Apr 14, 2011 Web Exclusive
This Athens, Ohio-based band takes us back in time for their latest release, recalling both the story and musical likeness of the Great Depression era. They stay true to what they know, though, steeping the songs in the kind of Appalachian folk that screams out with the occasional electric guitar, but mostly glimmers with organ and acoustic pickings.
Canary is a concept album that takes us along for a ride with a family stuck in a mining town with the worst kind of economic tragedy. Trombone and trumpet float atop “Cold Front Blues,” about snow’s devastating effects on a town dependant on natural resources, and ragged guitar solos rip through “1933 (Great Depression),” a track that captures a sense of hope despite hard times. Such lines as “When church lets out her face is the one I see/her dark blue eyes of mystery/are making me devout” build the multidimensional characters in Southeast Engine’s narrative. These are the sort of love songs that people stopped writing in the age of bling and Bieber.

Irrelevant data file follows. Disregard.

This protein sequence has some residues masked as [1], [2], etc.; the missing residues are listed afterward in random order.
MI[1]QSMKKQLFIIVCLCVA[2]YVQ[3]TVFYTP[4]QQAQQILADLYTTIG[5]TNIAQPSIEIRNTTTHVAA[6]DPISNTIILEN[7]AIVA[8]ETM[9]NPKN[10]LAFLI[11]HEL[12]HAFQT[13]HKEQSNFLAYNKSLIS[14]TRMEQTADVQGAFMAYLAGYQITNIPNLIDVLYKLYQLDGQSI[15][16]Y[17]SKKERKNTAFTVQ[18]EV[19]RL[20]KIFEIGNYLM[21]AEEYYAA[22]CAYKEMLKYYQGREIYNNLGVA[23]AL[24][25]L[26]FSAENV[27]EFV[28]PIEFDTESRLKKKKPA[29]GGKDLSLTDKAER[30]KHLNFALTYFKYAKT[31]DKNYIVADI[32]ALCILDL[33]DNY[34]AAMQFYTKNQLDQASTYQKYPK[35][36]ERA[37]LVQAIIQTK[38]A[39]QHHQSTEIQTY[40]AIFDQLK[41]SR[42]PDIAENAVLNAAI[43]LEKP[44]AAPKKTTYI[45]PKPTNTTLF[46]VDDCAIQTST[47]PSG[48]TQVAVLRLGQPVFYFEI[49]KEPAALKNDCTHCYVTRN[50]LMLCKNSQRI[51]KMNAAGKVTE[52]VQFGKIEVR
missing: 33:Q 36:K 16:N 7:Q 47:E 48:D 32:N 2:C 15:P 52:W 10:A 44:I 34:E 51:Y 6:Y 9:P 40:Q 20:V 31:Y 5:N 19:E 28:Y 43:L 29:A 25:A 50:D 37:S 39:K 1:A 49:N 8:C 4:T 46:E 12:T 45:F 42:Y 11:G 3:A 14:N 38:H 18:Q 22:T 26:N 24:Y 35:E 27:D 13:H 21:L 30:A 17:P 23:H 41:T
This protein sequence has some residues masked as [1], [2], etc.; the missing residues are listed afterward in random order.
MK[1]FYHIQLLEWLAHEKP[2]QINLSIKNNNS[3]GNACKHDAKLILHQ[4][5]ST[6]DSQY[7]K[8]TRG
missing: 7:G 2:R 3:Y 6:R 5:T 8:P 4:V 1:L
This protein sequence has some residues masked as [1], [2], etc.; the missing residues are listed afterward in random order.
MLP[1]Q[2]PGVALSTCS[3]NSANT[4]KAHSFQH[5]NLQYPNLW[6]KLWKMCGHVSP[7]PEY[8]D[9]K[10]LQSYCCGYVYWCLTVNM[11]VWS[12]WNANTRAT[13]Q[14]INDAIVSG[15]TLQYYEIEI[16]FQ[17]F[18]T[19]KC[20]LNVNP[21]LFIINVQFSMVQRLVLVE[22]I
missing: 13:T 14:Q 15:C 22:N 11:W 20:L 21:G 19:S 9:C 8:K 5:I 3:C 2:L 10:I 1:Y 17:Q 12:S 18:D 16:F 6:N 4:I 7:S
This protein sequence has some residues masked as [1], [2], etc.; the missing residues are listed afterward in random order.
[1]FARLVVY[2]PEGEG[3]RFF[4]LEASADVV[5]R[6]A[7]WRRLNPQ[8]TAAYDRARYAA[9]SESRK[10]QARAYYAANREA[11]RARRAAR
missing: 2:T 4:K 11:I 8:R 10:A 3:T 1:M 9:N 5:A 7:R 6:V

We learn that the main character’s mother has died in “Red Lake Shore,” which starts with a faraway vocal echo. It builds with Leo Deluca’s shuffling drumbeat, and the spot-on vocal harmonies of frontman Adam Remnant, and his brother and bandmate Jesse. Billy Matheny cuts into “At Least We Have Each Other” with a hotter-than-the-Devil flame of organ, adding an old-timey feel to the chiming piano that accompanies it.
Through the album, it’s easy to develop a relationship with the family whose life Southeast Engine details. The theme rings out as especially meaningful today, with Appalachia still dealing with environmental disasters like mountaintop removal mining that wreak havoc on its communities. This is an album that finally seems to capture the feeling that Southeast Engine has been working toward since they formed in 1999. They’re writing about what they know, and the music resultantly falls right into place. (www.southeastengine.com)
Author rating: 7/10
Average reader rating: 7/10
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